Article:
Tuesday, Apr 23, 2019
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CARICOM partners urged to become leaders in human rights

Member States of the Caribbean Community (CARICOM) have been called upon to revamp the Pan Caribbean Partnership against HIV and AIDS (PANCAP) by establishing the Partnership as the Caribbean’s leader in promoting human rights and developing legislation to protect the rights of those persons living with and affected by HIV and AIDS.

The call was made by Dr. Antonie Gabriel Thimothe, director general, minister of public health and population of Haiti during his special presentation at the opening ceremony of the PANCAP’s 11th Annual General Meeting, which took place yesterday under the theme”Enhancing Country Ownership and Sustainability.”

“Stigma and discrimination can hinder efforts to fight the AIDS epidemic, the Ministry of Health of Haiti strongly supports the idea that countries in the region, through PANCAP, work together to address those issues by adopting a regional legislation that can enforce the rights of people living with HIV and facilitate their integration into society,”Dr. Thimothe said.

He added that the contribution of PANCAP in parliamentarian advocacy, resource mobilization and promotion of universal access continues to be valuable. However, he noted that there was a need for CARICOM Member States to adopt a more holistic approach, including economic, social and cultural to ensure ownership and sustainability of the national response to HIV and AIDS.

Dr. Hubert Minnis, minister of health of The Bahamas, said harmonization is critical to the new direction of the Partnership and sustainability of its programs.

“We are still faced with a number of challenges. One such challenge is sustainability of current HIV and AIDS programs within the Caribbean. All efforts must be made in the region to sustain HIV programs in all aspects–in prevention, care and treatment. This will require the commitment of governments and peoples of the Caribbean,” he said.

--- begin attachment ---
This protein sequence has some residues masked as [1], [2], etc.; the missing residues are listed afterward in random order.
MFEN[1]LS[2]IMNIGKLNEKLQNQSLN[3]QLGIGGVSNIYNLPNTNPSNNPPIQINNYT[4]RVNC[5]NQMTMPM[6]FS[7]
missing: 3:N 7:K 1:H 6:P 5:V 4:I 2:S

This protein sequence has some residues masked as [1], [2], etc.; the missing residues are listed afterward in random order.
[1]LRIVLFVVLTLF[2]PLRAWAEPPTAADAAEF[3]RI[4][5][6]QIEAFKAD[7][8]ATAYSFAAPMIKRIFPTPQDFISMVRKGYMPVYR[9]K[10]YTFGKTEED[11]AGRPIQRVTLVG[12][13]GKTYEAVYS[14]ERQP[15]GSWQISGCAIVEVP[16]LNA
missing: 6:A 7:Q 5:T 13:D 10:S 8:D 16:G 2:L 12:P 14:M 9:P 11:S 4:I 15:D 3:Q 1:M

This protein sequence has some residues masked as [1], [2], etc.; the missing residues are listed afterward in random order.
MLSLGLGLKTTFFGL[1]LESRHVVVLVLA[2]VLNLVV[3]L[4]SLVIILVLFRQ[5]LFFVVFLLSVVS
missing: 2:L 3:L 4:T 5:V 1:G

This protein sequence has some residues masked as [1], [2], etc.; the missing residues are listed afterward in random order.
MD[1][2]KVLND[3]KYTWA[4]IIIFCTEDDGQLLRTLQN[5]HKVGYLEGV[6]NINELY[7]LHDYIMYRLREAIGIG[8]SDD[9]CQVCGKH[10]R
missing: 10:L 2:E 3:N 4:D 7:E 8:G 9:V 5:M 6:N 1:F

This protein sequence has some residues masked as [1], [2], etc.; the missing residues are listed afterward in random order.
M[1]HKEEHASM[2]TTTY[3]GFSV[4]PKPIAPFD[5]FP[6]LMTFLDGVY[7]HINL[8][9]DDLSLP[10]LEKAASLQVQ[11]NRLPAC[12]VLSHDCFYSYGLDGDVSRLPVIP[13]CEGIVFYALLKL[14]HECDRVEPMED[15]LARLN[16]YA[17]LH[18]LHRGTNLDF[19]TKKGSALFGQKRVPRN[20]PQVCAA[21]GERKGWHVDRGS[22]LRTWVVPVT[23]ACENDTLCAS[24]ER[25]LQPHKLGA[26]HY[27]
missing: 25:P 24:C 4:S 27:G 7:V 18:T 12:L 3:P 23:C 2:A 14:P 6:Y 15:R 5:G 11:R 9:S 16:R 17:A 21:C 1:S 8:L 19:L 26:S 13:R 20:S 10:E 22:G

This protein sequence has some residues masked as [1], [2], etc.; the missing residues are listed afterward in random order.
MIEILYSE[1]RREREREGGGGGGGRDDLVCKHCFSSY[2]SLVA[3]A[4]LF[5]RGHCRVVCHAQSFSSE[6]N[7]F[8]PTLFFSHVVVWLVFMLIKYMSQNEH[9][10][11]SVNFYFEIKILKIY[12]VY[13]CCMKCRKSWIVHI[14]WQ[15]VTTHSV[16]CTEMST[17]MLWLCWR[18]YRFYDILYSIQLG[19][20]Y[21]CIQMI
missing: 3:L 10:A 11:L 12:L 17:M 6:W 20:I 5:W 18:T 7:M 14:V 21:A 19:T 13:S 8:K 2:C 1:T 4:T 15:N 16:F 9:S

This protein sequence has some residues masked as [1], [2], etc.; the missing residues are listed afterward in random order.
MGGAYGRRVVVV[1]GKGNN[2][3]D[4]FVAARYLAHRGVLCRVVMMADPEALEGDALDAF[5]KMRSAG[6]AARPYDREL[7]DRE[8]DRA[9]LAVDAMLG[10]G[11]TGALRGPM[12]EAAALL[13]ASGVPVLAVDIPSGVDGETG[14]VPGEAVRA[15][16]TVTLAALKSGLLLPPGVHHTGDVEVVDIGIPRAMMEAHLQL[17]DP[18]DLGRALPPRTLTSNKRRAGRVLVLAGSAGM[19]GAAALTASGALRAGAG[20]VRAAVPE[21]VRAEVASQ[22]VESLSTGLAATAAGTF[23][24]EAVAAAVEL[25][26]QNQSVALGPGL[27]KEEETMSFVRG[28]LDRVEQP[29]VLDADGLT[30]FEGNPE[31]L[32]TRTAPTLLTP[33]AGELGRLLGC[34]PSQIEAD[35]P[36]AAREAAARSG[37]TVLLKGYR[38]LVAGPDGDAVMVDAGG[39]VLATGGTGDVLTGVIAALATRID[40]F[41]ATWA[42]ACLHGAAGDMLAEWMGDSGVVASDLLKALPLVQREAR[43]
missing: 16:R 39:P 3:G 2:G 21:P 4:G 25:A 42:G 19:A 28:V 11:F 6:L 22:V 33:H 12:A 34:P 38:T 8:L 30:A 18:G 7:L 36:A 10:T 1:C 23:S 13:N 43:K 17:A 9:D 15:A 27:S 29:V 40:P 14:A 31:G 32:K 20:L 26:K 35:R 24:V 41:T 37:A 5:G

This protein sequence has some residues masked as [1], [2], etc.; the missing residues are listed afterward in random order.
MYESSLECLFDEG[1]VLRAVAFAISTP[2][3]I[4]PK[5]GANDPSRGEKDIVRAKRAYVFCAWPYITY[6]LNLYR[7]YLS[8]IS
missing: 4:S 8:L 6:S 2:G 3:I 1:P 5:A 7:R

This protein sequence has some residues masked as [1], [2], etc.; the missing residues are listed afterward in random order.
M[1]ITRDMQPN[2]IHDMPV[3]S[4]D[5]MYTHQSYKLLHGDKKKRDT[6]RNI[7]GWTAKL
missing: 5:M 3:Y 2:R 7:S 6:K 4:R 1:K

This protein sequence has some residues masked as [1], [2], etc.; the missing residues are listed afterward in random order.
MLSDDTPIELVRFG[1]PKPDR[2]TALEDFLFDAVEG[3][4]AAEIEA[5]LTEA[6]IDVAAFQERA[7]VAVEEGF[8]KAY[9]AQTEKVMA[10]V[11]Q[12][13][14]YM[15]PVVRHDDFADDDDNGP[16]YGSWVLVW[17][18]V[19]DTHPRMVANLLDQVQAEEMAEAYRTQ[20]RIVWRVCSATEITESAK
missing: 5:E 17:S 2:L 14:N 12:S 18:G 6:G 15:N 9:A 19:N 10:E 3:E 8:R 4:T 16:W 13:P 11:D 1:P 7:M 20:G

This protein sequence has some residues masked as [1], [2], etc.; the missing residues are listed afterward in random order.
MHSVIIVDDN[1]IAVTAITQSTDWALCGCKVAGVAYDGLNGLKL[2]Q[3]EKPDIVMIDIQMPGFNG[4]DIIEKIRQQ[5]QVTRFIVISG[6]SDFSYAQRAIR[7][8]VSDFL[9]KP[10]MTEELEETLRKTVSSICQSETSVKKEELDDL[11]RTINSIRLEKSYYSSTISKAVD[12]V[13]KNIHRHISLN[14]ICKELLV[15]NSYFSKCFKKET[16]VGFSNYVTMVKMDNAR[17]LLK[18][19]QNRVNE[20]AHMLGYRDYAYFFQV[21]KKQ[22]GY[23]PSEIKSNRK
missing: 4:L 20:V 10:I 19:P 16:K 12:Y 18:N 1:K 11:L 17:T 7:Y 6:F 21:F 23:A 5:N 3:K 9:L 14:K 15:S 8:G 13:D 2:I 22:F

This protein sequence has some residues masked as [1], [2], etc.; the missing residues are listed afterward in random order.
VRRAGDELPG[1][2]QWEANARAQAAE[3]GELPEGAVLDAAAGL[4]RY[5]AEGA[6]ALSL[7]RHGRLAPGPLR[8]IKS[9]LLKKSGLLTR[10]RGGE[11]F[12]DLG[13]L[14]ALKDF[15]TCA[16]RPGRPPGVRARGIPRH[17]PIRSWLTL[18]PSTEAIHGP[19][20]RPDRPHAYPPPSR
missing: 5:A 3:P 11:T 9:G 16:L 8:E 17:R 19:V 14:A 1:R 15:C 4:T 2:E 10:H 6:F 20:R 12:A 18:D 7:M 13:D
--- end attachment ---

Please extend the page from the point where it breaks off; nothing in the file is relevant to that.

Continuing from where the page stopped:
He explained that the primacy of prevention efforts could not be overemphasized and the region ran the risk of irrelevant and sub-optimal programming if it did not consistently and accurately characterize the epidemic, its drivers and trends.

Dr. Minnis added that in this time of reduced resources for HIV and AIDS, improved coordination and harmonization of efforts had become even more important.

“In these times of scarcity, we should seriously consider multi-sectoral involvement, strengthening health systems, integration of HIV interventions and decentralization of services into conventional and non-conventional settings. Equally important is the collection of strategic information coupled with monitoring and evaluation,” Dr. Minnis said.

He urged PANCAP to concentrate on new developing strategies, strengthening existing successful ones and accelerating the pace of the Caribbean’s fight against the epidemic.

Julius Timothy, minister of health in Dominica, said the extent to which countries could create enabling environments, increase access by key populations and slow new HIV infections required the support, solidarity and the creative energies of PANCAP.

He advised that in a time of economic recession, the Caribbean must ensure that it shaped international investments in the region’s own image to better own the outcomes.

“National success says something about the region much like national shortcomings. We must therefore be prepared to support each other as countries,” Timothy said.

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